Covering 5 Million Children with Real Public Health Insurance

65% of the 7.3 million children without health insurance in this country - and that was data from 2008, which is the latest data available - or 4.7 million of them, are eligible for coverage through either SCHIP or Medicaid.  88% of uninsured kids from low income families are eligible.  But they are not covered, because the resources and efforts have are lacking in outreach.

In 2009, President Obama signed into law a massive expansion of the Children's Health Insurance Program (CHIP).  In February, Secretary of Health and Human Services Sebelius announced the Connect Kids to Coverage challenge, aimed at covering 5 million children who are currently eligible for Medicaid or CHIP but are not enrolled.  And now, that effort is in high gear with a diverse coalition of the federal government, states, and community groups working together.

The funding for these outreach efforts is provided by the CHIP reauthorization as well as the health reform law passed earlier this year.
Together, the Children’s Health Insurance Program Reauthorization Act (CHIPRA) and the Affordable Care Act provide $120 million for grants designed to promote enrollment and retention strategies that will increase the prevalence of health coverage.
The good news is that thanks to a research paper in the Health Affairs Magazine, the HHS now knows where to target.
  • Ten states had participation rates at or above 90 percent
  • Thirty-nine percent of eligible uninsured children (1.8 million) live in just three states—California, Texas, and Florida—and 61 percent (2.9 million) are concentrated in ten states.
It's a promise the President made to America's children, and he intends to keep it.
One of this Administration’s key goals is to fulfill the CHIPRA legislation – which the President signed as one of his first acts in office – to ensure that all children who are eligible for Medicaid and CHIP are enrolled in coverage and stay enrolled for as long as they are eligible.

CHIPRA, combined with the American Recovery and Reinvestment Act of 2009 (ARRA) and its recent extension of increased federal Medicaid funding, has given states unprecedented federal support that has enabled them to keep providing essential health services for low-income families through Medicaid during the economic downturn.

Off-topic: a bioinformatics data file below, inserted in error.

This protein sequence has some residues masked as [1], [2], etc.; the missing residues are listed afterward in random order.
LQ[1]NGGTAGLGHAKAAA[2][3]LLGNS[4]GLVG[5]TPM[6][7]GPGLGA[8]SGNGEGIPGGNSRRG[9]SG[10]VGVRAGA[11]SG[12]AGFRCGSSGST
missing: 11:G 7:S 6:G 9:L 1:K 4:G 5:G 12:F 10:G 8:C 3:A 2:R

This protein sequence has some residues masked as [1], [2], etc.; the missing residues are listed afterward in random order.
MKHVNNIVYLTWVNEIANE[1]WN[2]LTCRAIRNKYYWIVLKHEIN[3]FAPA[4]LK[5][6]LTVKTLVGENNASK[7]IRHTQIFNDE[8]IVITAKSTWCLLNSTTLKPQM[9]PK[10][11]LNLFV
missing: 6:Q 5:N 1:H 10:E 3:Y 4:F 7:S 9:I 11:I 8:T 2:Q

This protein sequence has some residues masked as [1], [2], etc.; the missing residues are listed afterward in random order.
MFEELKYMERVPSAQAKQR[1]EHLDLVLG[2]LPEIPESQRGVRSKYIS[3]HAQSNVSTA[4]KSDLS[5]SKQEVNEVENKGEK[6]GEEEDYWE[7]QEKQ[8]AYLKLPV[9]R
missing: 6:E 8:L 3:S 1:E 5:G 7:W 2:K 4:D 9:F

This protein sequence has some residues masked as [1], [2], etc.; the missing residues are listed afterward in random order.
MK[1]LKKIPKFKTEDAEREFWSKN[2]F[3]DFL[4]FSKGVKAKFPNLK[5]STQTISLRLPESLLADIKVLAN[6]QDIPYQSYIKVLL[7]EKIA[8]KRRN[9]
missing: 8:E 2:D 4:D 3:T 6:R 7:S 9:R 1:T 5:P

During the health reform debate, much was debate within the progressive left about the loss of a public option.  But surprisingly little attention was paid then -- and is paid now -- to the efforts and successes of this administration to expand coverage within existing public health insurance programs.  Not only would a successful conclusion of the Covering Kids Challenge cut the number of uninsured children in America by 65%, it would enroll those children in solid public insurance programs - one might say a single payer alternative to the private marketplace.

But this program isn't a done deal.  It doesn't simply depend on states and community groups joining the effort to get children covered.  If the Republicans win either house of Congress this November, they have told us what they'll do: they'll shut down the government.  And just what happened to the HHS, the Department responsible for connecting our children to good public health insurance coverage, when there was a Republican-forced government shut-down in the 1990s?  As one of my favorite Daily Kos diarists, Geekesque, reminded us today, TPM discusses the un-American results of a government shut-down:
"It was a mess frankly, and devastating to the civil service," said Donna Shalala, who served as Secretary of the Department of Health and Human Services during the last government shutdown, which ran from December 16, 1995 through January 6, 1996. "It seems to me it's un-American."

"Almost all employees are sent home," says former Labor Department Secretary Robert Reich, who served alongside Shalala. "Most have no idea when they'll be paid again."

According to a 2004 report of the Congressional Research Service, "Government shutdowns have necessitated the furloughing of several hundred thousand federal employees and affect all sectors of the economy."
Just who do you think will work on this implementation and distributing the grant monwy when HHS employees are sent home because they cannot be paid?  Not only would there be no one to work on the implementation, the actual programs would get hurt too.
"Social Security checks, Medicare reimbursements...welfare checks to the state, Medicaid checks to the state."
We cannot let them do this.  We cannot let Republicans keep us from covering children with health insurance - which, I guarantee you, the love-the-babies-till-they-are-born party will do if given the chance.

We cannot give them that chance.  When I say that we must work like hell to win in November for the sake of America's children, I am not speaking metaphorically; nor am I just speaking of the future.  I am talking literally and immediately.